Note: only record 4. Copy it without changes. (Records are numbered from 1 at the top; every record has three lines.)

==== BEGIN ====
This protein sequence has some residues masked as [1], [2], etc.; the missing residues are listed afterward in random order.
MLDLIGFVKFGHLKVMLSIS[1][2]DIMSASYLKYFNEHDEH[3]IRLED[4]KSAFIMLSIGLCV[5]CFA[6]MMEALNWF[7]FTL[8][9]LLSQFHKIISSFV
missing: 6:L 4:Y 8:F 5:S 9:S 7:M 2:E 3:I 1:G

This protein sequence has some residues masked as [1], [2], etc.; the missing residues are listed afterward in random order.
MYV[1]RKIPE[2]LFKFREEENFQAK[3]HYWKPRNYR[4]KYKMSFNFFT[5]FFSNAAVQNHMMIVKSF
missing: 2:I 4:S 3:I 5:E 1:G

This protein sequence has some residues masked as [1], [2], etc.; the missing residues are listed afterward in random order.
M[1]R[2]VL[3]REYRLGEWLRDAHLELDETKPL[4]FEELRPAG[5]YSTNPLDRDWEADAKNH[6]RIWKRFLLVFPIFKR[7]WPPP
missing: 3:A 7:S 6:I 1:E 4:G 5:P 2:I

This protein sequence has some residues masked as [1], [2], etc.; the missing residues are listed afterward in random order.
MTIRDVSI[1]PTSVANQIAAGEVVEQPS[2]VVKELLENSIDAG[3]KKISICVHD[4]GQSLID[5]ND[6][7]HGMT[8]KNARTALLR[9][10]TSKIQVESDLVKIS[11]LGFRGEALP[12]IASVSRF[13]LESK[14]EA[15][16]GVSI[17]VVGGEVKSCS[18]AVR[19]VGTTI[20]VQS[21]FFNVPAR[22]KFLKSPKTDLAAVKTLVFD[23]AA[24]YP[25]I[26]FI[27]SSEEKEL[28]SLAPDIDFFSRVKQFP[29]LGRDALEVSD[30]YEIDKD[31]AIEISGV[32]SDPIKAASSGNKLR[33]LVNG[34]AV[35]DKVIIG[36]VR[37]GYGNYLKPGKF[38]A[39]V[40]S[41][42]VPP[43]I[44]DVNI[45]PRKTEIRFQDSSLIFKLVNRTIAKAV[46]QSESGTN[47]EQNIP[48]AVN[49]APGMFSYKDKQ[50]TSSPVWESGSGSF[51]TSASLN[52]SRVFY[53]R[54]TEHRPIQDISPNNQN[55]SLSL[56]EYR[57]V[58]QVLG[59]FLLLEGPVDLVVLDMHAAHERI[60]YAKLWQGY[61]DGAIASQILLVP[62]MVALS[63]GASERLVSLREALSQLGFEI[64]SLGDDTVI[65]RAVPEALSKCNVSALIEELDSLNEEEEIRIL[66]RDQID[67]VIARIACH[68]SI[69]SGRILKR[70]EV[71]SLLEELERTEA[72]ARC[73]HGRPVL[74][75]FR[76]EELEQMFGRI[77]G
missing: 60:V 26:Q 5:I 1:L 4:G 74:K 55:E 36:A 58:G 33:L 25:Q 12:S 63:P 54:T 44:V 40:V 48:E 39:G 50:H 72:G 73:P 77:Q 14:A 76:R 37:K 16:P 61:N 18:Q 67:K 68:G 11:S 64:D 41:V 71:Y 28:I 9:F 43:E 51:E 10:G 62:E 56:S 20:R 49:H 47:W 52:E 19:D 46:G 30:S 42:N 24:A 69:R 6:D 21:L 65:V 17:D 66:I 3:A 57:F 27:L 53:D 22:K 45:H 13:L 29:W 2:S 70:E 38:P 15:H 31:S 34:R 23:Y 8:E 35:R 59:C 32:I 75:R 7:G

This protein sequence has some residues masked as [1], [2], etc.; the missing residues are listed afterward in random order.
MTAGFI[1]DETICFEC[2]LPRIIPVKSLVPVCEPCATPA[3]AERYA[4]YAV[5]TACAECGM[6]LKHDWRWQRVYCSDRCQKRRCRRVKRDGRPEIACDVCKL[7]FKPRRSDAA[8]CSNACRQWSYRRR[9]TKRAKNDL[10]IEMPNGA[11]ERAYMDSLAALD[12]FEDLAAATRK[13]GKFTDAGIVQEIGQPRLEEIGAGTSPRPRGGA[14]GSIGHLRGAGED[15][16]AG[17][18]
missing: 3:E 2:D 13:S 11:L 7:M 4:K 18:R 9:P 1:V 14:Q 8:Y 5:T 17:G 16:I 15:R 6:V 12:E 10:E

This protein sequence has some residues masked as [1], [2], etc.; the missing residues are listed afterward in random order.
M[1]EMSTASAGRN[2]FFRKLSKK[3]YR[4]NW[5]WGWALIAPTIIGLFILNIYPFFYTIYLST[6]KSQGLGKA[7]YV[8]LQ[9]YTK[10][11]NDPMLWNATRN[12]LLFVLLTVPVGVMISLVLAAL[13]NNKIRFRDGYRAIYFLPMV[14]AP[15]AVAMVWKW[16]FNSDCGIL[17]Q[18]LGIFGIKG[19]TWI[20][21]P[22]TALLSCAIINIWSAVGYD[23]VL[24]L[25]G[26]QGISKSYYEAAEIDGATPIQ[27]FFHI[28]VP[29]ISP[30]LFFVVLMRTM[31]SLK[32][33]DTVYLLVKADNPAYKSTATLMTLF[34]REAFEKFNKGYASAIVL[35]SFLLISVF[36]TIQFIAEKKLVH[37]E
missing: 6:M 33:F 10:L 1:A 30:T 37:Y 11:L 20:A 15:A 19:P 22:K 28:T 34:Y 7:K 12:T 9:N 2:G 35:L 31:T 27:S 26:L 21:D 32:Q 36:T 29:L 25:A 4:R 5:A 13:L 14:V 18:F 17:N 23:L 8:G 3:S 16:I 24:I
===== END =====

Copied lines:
This protein sequence has some residues masked as [1], [2], etc.; the missing residues are listed afterward in random order.
MTIRDVSI[1]PTSVANQIAAGEVVEQPS[2]VVKELLENSIDAG[3]KKISICVHD[4]GQSLID[5]ND[6][7]HGMT[8]KNARTALLR[9][10]TSKIQVESDLVKIS[11]LGFRGEALP[12]IASVSRF[13]LESK[14]EA[15][16]GVSI[17]VVGGEVKSCS[18]AVR[19]VGTTI[20]VQS[21]FFNVPAR[22]KFLKSPKTDLAAVKTLVFD[23]AA[24]YP[25]I[26]FI[27]SSEEKEL[28]SLAPDIDFFSRVKQFP[29]LGRDALEVSD[30]YEIDKD[31]AIEISGV[32]SDPIKAASSGNKLR[33]LVNG[34]AV[35]DKVIIG[36]VR[37]GYGNYLKPGKF[38]A[39]V[40]S[41][42]VPP[43]I[44]DVNI[45]PRKTEIRFQDSSLIFKLVNRTIAKAV[46]QSESGTN[47]EQNIP[48]AVN[49]APGMFSYKDKQ[50]TSSPVWESGSGSF[51]TSASLN[52]SRVFY[53]R[54]TEHRPIQDISPNNQN[55]SLSL[56]EYR[57]V[58]QVLG[59]FLLLEGPVDLVVLDMHAAHERI[60]YAKLWQGY[61]DGAIASQILLVP[62]MVALS[63]GASERLVSLREALSQLGFEI[64]SLGDDTVI[65]RAVPEALSKCNVSALIEELDSLNEEEEIRIL[66]RDQID[67]VIARIACH[68]SI[69]SGRILKR[70]EV[71]SLLEELERTEA[72]ARC[73]HGRPVL[74][75]FR[76]EELEQMFGRI[77]G
missing: 60:V 26:Q 5:I 1:L 4:G 74:K 55:E 36:A 58:G 33:L 25:Q 12:S 63:P 54:T 44:V 40:V 48:E 39:G 50:H 72:G 73:P 77:Q 14:A 76:R 37:K 16:P 61:N 18:Q 67:K 68:G 11:S 64:D 41:V 71:Y 28:I 9:F 43:E 51:E 10:G 62:E 56:S 20:R 49:H 47:W 52:E 19:D 46:G 30:S 42:N 24:A 69:R 6:D 21:L 65:V 17:D 66:I 3:A 57:F 27:L 53:D 22:K 45:H 13:L 29:W 2:S 70:E 38:P 15:H 31:S 34:R 23:Y 8:E 35:R 59:C 32:I 75:R 7:G